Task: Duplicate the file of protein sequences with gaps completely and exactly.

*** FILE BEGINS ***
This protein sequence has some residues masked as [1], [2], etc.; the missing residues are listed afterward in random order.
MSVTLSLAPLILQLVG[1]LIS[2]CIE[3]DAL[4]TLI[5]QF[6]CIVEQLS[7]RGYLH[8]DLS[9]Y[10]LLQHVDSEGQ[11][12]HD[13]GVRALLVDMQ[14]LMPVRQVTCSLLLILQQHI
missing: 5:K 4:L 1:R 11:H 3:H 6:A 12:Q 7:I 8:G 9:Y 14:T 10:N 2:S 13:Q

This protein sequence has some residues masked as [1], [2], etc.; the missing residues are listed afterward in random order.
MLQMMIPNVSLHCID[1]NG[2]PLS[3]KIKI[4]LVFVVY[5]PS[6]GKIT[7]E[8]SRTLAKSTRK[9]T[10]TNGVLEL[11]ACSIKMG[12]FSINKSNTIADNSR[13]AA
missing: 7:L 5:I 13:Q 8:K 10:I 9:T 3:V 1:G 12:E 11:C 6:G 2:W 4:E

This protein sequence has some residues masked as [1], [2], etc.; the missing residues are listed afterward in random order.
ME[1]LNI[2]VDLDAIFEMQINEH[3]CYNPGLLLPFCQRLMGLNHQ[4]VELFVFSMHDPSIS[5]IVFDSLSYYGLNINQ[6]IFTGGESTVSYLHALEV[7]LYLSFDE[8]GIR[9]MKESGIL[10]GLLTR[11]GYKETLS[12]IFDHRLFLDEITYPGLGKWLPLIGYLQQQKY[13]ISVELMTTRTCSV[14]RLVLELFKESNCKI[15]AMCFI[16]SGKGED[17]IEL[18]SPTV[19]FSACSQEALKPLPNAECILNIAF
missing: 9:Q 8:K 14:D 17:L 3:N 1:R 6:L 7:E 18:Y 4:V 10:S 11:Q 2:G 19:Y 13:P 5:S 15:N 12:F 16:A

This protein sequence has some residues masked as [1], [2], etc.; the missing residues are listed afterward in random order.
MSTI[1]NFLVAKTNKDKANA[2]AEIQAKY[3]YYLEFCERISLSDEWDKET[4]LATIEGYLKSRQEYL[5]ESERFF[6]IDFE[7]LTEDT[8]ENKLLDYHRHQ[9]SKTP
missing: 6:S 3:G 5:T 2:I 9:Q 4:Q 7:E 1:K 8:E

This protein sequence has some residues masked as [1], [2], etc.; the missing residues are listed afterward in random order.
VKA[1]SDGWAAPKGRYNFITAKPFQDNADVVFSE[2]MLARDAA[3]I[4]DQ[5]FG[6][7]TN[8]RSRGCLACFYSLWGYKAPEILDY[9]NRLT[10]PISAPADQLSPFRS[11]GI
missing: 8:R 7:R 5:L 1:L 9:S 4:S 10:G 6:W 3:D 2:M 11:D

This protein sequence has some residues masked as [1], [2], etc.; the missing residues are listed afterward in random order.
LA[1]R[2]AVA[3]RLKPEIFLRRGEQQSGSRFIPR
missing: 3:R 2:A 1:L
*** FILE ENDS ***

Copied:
This protein sequence has some residues masked as [1], [2], etc.; the missing residues are listed afterward in random order.
MSVTLSLAPLILQLVG[1]LIS[2]CIE[3]DAL[4]TLI[5]QF[6]CIVEQLS[7]RGYLH[8]DLS[9]Y[10]LLQHVDSEGQ[11][12]HD[13]GVRALLVDMQ[14]LMPVRQVTCSLLLILQQHI
missing: 5:K 4:L 1:R 11:H 3:H 6:A 12:Q 7:I 8:G 9:Y 14:T 10:N 2:S 13:Q

This protein sequence has some residues masked as [1], [2], etc.; the missing residues are listed afterward in random order.
MLQMMIPNVSLHCID[1]NG[2]PLS[3]KIKI[4]LVFVVY[5]PS[6]GKIT[7]E[8]SRTLAKSTRK[9]T[10]TNGVLEL[11]ACSIKMG[12]FSINKSNTIADNSR[13]AA
missing: 7:L 5:I 13:Q 8:K 10:I 9:T 3:V 1:G 12:E 11:C 6:G 2:W 4:E

This protein sequence has some residues masked as [1], [2], etc.; the missing residues are listed afterward in random order.
ME[1]LNI[2]VDLDAIFEMQINEH[3]CYNPGLLLPFCQRLMGLNHQ[4]VELFVFSMHDPSIS[5]IVFDSLSYYGLNINQ[6]IFTGGESTVSYLHALEV[7]LYLSFDE[8]GIR[9]MKESGIL[10]GLLTR[11]GYKETLS[12]IFDHRLFLDEITYPGLGKWLPLIGYLQQQKY[13]ISVELMTTRTCSV[14]RLVLELFKESNCKI[15]AMCFI[16]SGKGED[17]IEL[18]SPTV[19]FSACSQEALKPLPNAECILNIAF
missing: 9:Q 8:K 14:D 17:L 3:N 1:R 6:L 7:E 18:Y 4:V 10:S 11:Q 2:G 19:Y 13:P 5:S 15:N 12:F 16:A

This protein sequence has some residues masked as [1], [2], etc.; the missing residues are listed afterward in random order.
MSTI[1]NFLVAKTNKDKANA[2]AEIQAKY[3]YYLEFCERISLSDEWDKET[4]LATIEGYLKSRQEYL[5]ESERFF[6]IDFE[7]LTEDT[8]ENKLLDYHRHQ[9]SKTP
missing: 6:S 3:G 5:T 2:I 9:Q 4:Q 7:E 1:K 8:E

This protein sequence has some residues masked as [1], [2], etc.; the missing residues are listed afterward in random order.
VKA[1]SDGWAAPKGRYNFITAKPFQDNADVVFSE[2]MLARDAA[3]I[4]DQ[5]FG[6][7]TN[8]RSRGCLACFYSLWGYKAPEILDY[9]NRLT[10]PISAPADQLSPFRS[11]GI
missing: 8:R 7:R 5:L 1:L 9:S 4:S 10:G 6:W 3:D 2:M 11:D

This protein sequence has some residues masked as [1], [2], etc.; the missing residues are listed afterward in random order.
LA[1]R[2]AVA[3]RLKPEIFLRRGEQQSGSRFIPR
missing: 3:R 2:A 1:L